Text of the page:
What do you think of this project?

  • The subject of this project is important considering our students’ futures, and personally I think it’s great that our tool is Lego Mindstorms. Internationally this project includes students of all ages. Mindstorms is a great tool considering that, because it is simple enough to be used by primary school students but at the same time offers challenges for our skilful upper secondary school students. It is useful for everyone to understand the basics of programming even if they’ll never learn more advanced programming. Visiting schools abroad are always eye-opening experiences, and these opportunities don’t usually arise anywhere else but in international projects.

Students’ thoughts:

Tiia Koponen:

During this project I’ve been able to build a robot with my friends and learn some basics of coding. At least the beginning of this project has been fun, and if we’ve made any mistakes, we have just laughed them off. Even building the robot taught a lot. Personally, I’ve found it important to learn coding for the future. It has also added freedom of action to my studies, because relaxed activity during recess lets me forget maths for some time.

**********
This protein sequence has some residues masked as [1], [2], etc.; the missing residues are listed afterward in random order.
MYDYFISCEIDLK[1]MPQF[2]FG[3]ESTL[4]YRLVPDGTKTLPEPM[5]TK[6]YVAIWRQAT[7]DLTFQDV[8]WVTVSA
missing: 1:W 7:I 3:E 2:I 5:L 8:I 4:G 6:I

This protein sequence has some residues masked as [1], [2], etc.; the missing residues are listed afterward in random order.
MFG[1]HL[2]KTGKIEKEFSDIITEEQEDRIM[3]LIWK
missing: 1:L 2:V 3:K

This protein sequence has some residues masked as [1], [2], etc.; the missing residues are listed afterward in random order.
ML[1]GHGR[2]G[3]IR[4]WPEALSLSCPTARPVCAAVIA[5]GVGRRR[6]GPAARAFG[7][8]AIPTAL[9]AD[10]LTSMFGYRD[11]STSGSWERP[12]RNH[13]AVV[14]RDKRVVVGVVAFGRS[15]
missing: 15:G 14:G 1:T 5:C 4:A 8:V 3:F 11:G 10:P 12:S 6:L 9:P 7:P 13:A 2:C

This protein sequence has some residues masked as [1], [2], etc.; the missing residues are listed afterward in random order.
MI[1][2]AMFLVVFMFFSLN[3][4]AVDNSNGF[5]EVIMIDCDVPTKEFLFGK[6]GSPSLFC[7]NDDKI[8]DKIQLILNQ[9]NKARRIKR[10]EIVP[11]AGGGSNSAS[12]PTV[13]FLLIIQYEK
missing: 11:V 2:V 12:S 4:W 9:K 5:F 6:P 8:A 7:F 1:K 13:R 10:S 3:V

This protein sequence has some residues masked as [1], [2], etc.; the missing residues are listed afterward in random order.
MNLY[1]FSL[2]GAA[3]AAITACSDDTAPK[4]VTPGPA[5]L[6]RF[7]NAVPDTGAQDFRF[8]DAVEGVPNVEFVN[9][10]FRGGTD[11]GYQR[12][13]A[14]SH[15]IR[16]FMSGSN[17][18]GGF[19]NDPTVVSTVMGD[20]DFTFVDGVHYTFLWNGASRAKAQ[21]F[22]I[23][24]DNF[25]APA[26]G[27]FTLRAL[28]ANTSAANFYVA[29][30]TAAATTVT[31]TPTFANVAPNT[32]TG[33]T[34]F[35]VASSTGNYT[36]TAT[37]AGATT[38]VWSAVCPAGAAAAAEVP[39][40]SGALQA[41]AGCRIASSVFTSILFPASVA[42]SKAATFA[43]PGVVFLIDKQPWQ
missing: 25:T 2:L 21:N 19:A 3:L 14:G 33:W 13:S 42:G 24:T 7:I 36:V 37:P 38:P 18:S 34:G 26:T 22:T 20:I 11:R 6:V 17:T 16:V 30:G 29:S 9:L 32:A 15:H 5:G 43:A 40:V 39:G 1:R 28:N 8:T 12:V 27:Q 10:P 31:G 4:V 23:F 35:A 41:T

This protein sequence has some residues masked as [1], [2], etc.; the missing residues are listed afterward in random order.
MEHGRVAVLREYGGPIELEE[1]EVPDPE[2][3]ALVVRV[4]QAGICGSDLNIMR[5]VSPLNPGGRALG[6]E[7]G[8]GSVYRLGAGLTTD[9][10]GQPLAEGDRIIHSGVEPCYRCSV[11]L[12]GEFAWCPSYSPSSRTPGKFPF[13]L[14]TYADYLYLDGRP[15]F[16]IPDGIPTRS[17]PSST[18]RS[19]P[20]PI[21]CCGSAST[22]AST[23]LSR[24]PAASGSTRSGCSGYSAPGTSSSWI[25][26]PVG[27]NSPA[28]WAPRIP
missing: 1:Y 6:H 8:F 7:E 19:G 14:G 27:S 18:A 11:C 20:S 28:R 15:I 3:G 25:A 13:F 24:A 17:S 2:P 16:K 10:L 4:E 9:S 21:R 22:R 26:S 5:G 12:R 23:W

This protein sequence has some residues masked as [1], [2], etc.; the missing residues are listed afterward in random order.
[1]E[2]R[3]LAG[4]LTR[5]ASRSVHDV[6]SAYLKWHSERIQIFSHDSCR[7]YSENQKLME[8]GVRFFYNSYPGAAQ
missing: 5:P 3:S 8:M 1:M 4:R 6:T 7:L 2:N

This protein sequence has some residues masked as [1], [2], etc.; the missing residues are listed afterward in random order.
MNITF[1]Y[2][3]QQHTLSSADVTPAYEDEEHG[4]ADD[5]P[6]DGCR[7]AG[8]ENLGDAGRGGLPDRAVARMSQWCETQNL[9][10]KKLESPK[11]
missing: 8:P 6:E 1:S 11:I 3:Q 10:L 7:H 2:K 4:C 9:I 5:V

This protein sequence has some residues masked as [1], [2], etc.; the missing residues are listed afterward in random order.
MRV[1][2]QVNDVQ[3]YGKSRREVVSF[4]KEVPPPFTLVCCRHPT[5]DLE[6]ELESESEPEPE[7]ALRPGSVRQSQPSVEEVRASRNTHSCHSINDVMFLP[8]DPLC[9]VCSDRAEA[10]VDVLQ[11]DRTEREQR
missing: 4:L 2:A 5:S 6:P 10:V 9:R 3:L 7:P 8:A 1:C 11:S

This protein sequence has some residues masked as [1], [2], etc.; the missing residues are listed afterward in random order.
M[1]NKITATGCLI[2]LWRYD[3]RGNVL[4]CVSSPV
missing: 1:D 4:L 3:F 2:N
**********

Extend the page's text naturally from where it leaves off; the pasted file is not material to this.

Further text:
Ville Pitkänen:

Besides the activity we’ve gotten to do here at school, I was on the trip to Spain last autumn. The project has been fun, but in my opinion the robotics could be a little more advanced to add challenge. I haven’t really learned anything about the technology itself, but the project has been edifying. I gained three new friends from Nilsiä during the Spain trip.

Konsta Jalkanen:

I like programming and robotics, so I decided to join the project to learn more. It has been fun, relaxed and it has included a lot of optional activity, so it’s been my own decision to work on the project when I want to. I have learned a lot, and one good experience was when a long-lasting problem was solved.

Olli Litmanen: